How closely does YMLP track the Solactive High Income MLP Index?


Apr. 23 2014, Published 9:00 a.m. ET

The Yorkville High Income MLP

The Yorkville High Income MLP (YMLP) ETF is an exchange-traded fund that tracks an index called the Solactive High Income MLP Index. In the graph below, we’ve shown how YMLP performed versus its benchmark index for year-to-date, six months, and one year.

The benchmark index consists of the MLPs involved in oil exploration and production, natural gas exploration and production, the sale, distribution, and retail marketing of propane and other natural gas liquids, crude oil shipping, dry bulk shipping, refined products transportation, liquefied natural gas shipping, and other marine transportation. The index also tracks companies that engage in direct mining, production, and marketing of natural resources, including timber, fertilizers, coal and other minerals, and royalty trusts. The graph below shows the total returns from YMLP and its benchmark index in the past year.

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The tracking error of YMLP is 3.88%. This means the standard deviation of excess average weekly returns for the benchmark index over YMLP for the past year is 3.88. Please note that the higher the tracking error, the higher the volatility of daily excess returns of the asset, or the ETF, in this case.

The divergence or volatility in returns between YMLP and its benchmark index can partly be attributed to the expense ratio. The management fee applicable to YMLP is 0.82% per annum. So the effective returns from AMLP will be reduced by 0.82%, while no such charges are applicable on the index returns, since the benchmark index is a theoretical entity and isn’t traded or exchanged. So YMLP would underperform its index by the expense ratio, all other factors remaining constant.

From the table above, we find that as of April 16, 2014, YMLP and its benchmark index don’t have the same MLP names in their top five holdings. Also, the percentage weighting of the holdings was different between the two portfolios. How the sampling effect of YMLP affects its returns is shown in the table below.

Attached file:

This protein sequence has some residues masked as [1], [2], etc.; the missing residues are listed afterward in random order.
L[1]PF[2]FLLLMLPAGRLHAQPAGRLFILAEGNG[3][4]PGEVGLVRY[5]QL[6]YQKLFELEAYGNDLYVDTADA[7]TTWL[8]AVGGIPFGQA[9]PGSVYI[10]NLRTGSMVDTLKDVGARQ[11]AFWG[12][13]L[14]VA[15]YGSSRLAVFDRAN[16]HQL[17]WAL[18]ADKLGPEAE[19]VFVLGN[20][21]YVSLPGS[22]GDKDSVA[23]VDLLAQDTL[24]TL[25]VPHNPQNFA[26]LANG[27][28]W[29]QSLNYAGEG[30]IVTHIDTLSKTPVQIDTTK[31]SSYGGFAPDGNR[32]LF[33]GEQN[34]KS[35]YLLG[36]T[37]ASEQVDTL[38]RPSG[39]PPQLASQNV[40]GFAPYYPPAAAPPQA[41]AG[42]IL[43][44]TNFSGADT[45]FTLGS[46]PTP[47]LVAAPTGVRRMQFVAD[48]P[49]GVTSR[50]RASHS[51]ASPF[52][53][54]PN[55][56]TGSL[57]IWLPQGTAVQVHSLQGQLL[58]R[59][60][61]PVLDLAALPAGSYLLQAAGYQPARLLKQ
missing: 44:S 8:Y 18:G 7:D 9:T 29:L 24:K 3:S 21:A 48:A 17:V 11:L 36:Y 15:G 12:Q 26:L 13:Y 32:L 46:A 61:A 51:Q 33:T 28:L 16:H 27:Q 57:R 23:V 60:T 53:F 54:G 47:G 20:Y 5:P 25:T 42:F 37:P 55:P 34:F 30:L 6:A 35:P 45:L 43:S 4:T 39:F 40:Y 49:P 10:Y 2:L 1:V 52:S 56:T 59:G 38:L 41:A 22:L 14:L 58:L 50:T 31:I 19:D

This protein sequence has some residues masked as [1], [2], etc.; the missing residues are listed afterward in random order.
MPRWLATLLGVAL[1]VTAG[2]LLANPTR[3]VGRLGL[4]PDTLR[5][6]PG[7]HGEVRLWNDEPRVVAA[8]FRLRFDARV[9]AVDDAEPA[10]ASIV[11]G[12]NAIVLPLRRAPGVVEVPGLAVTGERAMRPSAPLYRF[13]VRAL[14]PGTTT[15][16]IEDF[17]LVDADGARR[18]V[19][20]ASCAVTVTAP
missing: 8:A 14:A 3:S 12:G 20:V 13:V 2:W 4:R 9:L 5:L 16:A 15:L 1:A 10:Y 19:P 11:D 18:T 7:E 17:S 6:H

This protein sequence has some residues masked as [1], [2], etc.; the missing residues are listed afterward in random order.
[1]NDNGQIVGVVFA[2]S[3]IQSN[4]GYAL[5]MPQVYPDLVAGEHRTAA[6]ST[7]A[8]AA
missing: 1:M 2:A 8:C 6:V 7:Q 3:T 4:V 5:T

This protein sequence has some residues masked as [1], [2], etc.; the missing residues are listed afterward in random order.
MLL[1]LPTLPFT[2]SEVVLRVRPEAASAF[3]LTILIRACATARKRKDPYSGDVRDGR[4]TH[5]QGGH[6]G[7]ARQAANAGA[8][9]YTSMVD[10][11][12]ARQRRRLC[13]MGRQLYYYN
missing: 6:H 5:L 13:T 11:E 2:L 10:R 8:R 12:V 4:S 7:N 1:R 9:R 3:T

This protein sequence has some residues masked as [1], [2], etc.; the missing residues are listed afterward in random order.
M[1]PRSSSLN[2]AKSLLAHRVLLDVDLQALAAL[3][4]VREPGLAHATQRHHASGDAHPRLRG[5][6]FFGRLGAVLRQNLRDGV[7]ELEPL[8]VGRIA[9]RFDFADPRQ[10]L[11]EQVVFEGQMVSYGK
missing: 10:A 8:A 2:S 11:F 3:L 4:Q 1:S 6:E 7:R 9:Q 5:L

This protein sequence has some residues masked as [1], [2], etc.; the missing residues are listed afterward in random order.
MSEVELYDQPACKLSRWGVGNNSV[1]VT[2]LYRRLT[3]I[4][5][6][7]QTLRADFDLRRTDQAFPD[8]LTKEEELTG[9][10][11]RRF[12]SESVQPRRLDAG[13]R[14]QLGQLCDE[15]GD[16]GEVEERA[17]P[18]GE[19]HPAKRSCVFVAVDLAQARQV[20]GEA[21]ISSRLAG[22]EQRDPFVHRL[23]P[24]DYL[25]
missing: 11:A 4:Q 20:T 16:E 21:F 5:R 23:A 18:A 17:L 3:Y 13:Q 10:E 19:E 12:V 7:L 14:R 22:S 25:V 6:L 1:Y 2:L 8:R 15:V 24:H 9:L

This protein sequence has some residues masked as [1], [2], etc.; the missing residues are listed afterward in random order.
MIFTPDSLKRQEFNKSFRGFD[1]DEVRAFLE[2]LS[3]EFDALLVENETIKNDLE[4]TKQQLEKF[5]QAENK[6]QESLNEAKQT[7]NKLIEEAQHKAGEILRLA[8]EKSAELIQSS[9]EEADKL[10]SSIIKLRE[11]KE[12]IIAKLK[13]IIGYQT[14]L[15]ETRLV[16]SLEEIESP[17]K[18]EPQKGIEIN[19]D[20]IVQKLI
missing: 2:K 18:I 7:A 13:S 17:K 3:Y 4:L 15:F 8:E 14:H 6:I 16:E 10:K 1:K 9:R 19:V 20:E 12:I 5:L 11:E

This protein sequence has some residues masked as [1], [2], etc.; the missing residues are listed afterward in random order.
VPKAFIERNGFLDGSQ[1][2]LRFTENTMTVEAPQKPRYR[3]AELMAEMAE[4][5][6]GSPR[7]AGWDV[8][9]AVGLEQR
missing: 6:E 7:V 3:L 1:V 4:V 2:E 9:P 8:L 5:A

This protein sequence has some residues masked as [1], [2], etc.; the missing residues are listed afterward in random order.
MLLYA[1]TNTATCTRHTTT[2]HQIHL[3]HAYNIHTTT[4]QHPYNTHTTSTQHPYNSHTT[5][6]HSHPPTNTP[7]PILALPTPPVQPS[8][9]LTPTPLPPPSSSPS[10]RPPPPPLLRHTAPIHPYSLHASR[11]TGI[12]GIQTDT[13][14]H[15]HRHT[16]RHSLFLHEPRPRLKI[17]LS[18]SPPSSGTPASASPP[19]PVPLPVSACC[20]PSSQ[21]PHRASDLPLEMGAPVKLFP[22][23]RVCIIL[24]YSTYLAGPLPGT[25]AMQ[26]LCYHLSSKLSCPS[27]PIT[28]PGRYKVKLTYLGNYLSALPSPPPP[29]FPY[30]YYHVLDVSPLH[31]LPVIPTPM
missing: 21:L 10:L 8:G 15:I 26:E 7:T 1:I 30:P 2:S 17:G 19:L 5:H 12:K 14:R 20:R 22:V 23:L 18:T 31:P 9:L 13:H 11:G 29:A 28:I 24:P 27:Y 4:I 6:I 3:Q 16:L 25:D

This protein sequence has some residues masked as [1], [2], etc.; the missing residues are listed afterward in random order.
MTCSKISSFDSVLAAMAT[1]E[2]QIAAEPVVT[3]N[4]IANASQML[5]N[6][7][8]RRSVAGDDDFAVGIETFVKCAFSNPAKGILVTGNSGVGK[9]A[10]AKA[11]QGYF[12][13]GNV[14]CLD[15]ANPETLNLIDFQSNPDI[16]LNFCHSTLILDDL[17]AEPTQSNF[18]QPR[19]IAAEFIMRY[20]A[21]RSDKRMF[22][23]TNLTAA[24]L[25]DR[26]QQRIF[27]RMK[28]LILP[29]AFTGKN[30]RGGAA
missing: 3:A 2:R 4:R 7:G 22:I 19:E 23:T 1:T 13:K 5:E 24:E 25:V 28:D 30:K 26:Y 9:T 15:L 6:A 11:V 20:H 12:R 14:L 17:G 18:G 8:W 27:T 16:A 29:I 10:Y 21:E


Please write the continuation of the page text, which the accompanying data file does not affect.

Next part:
The effect of sampling—the difference in holdings between YMLP and its benchmark index—is another cause of the tracking error. For example, as of April 16, 2014, Ferrellgas Partners LP (FGP) constituted 4.9% of YMLP’s total portfolio, while FGP accounted for 5.1% of the portfolio of its index. Year-to-date and one-year returns for FGP are 4.5% and 14.7%, respectively. So the additional 0.2% (5.1% – 4.9%) holding of FGP by the index translated into 0.01% and 0.03% of excess returns for the index with respect to YMLP for year-to-date and one-year periods. Readers may note that YMLP outperformed its index by 1.3% and 5.5% for these two periods, respectively. The table shows similar calculations for the other top holdings of YMLP.

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The other reason for the variation of the performance of the ETF from its benchmark index is income tax. For federal income tax purposes, YMLP has been structured as a “C-Corp.” So YMLP accrues deferred tax liability for its future tax liability on the capital appreciation of its investments, and the distributions it receives on equity securities of MLPs are considered a return of capital. The deferred income tax expense (or benefit) represents an estimate of YMLP potential tax expense (or benefit) if it were to recognize the unrealized gains (or losses) in the portfolio. All realized and unrealized gains (or losses) on investments and expenses may vary greatly from year to year and from day to day, depending on the nature of the fund’s investments, the performance of those investments, and general market conditions.

The largest MLP ETF fund is the Alerian MLP ETF (AMLP), which tracks the Alerian MLP Index, AMZI, a capitalization-weighted composite of 25 energy infrastructure companies. Other MLP ETFs include the Yorkville High Income MLP (YMLP), the Global X MLP ETF (MLPA), the Yorkville High Income Infrastructure MLP ETF (YMLI), and the Global X MLP & Infrastructure ETF (MLPX). Note that these other MLP ETFs have significantly smaller market caps than AMLP.


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